Browsing by Subject "platforms"

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  • Nikunen, Kaarina; Hokka, Jenni; Nelimarkka, Matti (2021)
    The paper explores how visual affective practice is used to spread and bolster a nationalist, extremist and racist ethos on the public Facebook page of the anti-immigrant group, Soldiers of Odin. Affective practice refers to a particular sensibility of political discourse, shaped by social formations and digital technologies-the contexts in which political groups or communities gather, discuss and act. The study shows how visual affective practice and sharing and responding to images fortify moral claims, sense exclusionary solidarity and promote white nationalist masculinity which legitimizes racist practices of "soldiering." By examining both the representations and their reactions (emoticons), the study demonstrates how ideas and values are collectively strengthened through affective sharing and are supported by platform infrastructures. Most importantly, it demonstrates that instead of considering the affect of protecting the nation as a natural result of "authentic" gut feeling, we should understand the ways it is purposefully and collectively produced and circulated.
  • Kovala, Jarkko (Helsingin yliopisto, 2020)
    Internet of Things (IoT) has the potential to transform many domains of human activity, enabled by the collection of data from the physical world at a massive scale. As the projected growth of IoT data exceeds that of available network capacity, transferring it to centralized cloud data centers is infeasible. Edge computing aims to solve this problem by processing data at the edge of the network, enabling applications with specialized requirements that cloud computing cannot meet. The current market of platforms that support building IoT applications is very fragmented, with offerings available from hundreds of companies with no common architecture. This threatens the realization of IoT's potential: with more interoperability, a new class of applications that combine the collected data and use it in new ways could emerge. In this thesis, promising IoT platforms for edge computing are surveyed. First, an understanding of current challenges in the field is gained through studying the available literature on the topic. Second, IoT edge platforms having the most potential to meet these challenges are chosen and reviewed for their capabilities. Finally, the platforms are compared against each other, with a focus on their potential to meet the challenges learned in the first part. The work shows that AWS IoT for the edge and Microsoft Azure IoT Edge have mature feature sets. However, these platforms are tied to their respective cloud platforms, limiting interoperability and the possibility of switching providers. On the other hand, open source EdgeX Foundry and KubeEdge have the potential for more standardization and interoperability in IoT but are limited in functionality for building practical IoT applications.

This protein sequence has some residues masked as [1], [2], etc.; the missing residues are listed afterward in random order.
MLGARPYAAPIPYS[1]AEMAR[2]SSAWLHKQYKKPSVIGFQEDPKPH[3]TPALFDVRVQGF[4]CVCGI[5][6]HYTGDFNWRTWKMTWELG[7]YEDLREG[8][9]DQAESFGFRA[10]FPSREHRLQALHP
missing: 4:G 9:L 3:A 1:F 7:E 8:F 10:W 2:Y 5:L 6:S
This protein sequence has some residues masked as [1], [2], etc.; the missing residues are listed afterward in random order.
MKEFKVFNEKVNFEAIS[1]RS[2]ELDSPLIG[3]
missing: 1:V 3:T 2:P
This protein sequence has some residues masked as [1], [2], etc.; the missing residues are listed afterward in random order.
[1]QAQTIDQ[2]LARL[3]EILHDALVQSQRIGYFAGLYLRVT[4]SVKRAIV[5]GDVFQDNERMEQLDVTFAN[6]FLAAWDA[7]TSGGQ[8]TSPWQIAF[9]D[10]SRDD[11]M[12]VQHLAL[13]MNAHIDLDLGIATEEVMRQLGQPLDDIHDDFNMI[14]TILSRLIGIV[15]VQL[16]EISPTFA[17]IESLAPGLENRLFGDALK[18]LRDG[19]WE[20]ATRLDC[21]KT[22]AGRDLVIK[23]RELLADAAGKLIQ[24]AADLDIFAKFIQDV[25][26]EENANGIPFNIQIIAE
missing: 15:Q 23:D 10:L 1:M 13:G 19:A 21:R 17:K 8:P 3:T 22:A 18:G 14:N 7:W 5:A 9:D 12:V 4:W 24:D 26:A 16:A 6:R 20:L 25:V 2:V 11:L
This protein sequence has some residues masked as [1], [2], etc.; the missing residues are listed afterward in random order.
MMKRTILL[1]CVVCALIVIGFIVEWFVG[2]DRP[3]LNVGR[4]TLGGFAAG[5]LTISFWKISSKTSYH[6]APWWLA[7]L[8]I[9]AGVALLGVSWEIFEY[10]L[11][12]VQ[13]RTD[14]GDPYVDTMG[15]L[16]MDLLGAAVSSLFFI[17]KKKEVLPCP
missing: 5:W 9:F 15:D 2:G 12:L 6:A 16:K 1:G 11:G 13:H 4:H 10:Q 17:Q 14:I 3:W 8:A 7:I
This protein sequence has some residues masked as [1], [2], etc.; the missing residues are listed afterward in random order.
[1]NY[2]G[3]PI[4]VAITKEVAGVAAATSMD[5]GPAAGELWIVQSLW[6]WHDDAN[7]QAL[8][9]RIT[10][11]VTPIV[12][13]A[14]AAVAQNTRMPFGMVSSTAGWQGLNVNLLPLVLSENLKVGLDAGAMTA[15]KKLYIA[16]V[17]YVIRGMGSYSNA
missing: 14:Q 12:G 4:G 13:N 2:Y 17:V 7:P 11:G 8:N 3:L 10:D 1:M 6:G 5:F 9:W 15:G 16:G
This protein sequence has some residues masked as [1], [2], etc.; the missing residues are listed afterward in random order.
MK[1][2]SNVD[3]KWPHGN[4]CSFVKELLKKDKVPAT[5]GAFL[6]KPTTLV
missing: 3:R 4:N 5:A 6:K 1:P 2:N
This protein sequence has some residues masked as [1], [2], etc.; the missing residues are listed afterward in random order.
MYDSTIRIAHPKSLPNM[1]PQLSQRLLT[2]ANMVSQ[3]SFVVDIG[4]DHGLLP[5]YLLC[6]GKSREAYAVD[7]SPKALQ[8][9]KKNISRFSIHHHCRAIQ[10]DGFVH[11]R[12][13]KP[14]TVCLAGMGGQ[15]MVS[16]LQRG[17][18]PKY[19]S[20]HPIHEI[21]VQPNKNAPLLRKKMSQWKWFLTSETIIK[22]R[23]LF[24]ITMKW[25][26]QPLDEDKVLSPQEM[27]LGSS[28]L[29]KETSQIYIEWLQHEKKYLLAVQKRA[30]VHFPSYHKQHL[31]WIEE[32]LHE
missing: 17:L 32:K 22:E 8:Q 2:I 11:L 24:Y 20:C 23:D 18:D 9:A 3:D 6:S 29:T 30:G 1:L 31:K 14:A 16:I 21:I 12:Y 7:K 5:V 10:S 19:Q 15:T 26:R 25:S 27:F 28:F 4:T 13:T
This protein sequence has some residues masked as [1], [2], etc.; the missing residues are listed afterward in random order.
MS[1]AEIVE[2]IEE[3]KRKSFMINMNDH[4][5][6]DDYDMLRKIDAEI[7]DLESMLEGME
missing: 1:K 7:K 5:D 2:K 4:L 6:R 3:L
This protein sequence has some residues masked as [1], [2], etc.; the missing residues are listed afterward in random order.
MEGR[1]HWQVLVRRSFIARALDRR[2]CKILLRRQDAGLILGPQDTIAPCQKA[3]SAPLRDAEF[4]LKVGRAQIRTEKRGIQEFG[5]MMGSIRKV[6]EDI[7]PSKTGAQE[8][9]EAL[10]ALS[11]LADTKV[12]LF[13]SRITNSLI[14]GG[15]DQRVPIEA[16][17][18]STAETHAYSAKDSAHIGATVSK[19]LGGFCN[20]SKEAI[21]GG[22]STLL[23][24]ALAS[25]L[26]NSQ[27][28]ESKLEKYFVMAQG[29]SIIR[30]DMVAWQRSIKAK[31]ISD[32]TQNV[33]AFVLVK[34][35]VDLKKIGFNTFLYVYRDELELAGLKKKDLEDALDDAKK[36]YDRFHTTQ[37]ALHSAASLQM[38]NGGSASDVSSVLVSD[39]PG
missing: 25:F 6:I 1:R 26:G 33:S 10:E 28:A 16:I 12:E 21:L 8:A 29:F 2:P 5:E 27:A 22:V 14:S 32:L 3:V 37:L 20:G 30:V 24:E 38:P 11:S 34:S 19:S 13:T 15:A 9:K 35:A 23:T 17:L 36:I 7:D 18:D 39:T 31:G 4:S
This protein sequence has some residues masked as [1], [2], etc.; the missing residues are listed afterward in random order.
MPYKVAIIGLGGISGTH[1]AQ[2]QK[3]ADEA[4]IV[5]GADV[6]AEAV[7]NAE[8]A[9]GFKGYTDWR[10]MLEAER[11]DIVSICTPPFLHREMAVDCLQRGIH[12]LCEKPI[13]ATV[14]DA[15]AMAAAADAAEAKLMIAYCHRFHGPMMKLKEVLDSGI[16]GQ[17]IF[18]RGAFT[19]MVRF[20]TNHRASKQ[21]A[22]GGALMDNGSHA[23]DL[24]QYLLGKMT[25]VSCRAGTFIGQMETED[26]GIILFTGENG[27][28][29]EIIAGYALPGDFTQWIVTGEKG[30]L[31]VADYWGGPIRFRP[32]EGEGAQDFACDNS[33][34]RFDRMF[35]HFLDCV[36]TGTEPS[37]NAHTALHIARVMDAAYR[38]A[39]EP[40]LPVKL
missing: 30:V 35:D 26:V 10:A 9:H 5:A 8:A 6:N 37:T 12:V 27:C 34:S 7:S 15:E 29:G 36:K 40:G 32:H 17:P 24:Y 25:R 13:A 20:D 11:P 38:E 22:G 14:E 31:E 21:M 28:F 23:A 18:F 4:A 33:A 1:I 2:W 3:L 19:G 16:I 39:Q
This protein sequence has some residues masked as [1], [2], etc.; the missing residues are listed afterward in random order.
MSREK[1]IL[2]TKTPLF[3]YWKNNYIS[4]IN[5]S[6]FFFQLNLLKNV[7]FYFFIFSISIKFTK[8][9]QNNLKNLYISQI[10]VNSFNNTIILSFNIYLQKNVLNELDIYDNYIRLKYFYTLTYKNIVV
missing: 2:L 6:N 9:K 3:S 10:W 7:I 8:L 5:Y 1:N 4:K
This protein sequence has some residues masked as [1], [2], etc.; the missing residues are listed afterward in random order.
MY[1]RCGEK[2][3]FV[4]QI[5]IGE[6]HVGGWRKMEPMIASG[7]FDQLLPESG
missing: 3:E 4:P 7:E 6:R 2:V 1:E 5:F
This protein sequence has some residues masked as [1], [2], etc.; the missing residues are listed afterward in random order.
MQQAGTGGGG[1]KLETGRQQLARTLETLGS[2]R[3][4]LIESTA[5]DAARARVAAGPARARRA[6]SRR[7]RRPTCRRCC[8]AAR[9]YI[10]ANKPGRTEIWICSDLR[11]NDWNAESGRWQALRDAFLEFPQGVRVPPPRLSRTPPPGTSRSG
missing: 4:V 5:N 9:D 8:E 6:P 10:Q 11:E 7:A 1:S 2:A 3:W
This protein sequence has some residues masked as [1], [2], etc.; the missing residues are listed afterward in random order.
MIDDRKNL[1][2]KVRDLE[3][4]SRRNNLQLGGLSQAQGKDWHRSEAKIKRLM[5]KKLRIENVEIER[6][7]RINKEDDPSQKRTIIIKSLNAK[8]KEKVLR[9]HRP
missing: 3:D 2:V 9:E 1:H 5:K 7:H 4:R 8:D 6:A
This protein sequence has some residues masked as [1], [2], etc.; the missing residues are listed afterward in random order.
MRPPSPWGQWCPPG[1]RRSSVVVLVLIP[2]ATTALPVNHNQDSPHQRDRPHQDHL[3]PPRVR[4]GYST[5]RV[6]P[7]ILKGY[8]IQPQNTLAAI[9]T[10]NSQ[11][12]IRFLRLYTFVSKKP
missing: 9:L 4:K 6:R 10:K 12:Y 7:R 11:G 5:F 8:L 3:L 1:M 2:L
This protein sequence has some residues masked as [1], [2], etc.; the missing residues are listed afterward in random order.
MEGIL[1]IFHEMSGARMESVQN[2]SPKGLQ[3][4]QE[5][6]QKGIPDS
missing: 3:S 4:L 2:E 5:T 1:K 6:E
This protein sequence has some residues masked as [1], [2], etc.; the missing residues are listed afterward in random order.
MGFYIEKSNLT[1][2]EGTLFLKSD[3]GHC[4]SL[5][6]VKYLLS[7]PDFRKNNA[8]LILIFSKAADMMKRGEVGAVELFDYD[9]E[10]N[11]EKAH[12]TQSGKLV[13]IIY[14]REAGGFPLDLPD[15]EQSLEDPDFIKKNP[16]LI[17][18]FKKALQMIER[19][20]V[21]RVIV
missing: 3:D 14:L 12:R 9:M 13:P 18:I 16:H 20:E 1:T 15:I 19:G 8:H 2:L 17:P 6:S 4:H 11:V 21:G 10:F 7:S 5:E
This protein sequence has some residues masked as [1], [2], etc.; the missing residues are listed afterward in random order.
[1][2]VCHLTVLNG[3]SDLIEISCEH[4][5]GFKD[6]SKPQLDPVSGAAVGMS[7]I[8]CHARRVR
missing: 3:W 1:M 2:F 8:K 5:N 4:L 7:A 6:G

• Tåg, Joacim (Svenska handelshögskolan, 2008)
    Economics and Society
    The growth of the information economy has been stellar in the last decade. General-purpose technologies such as the computer and the Internet have promoted productivity growth in a large number of industries. The effect on telecommunications, media and technology industries has been particularly strong. These industries include mobile telecommunications, printing and publishing, broadcasting, software, hardware and Internet services. There have been large structural changes, which have led to new questions on business strategies, regulation and policy. This thesis focuses on four such questions and answers them by extending the theoretical literature on platforms. The questions (with short answers) are: (i) Do we need to regulate how Internet service providers discriminate between content providers? (Yes.) (ii) What are the welfare effects of allowing consumers to pay to remove advertisements from advertisement-supported products?(Ambiguous, but those watching ads are worse off.) (iii) Why are some markets characterized by open platforms, extendable by third parties, and some by closed platforms, which are not extendable? (It is a trade-off between intensified competition for consumers and benefits from third parties) (iv) Do private platform providers allow third parties to access their platform when it is socially desirable? (No.)
  • Ilva, Jyrki (2018)
    Most of the 100+ Finnish scholarly journals are published by small learned societies. Since 2015, the National Library of Finland and the Federation of Finnish Learned Societies have been working on a joint project which aims to provide the journals with the support they need for making a transition to open access. The project has launched an OJS-based shared publication platform (, which is already used by 50 journals. It has also been developing a new funding model for the journals. Since the subscription and licensing costs paid by the research libraries for these journals have been very small, it is not possible to simply use these funds to pay for open access. Instead, the project has been working on a consortium-based model, under which the Finnish research organizations and funders would commit themselves to providing long-term funding to the journals. In return, the journals would pledge to follow strict standards in openness, licensing, peer review and infrastructure.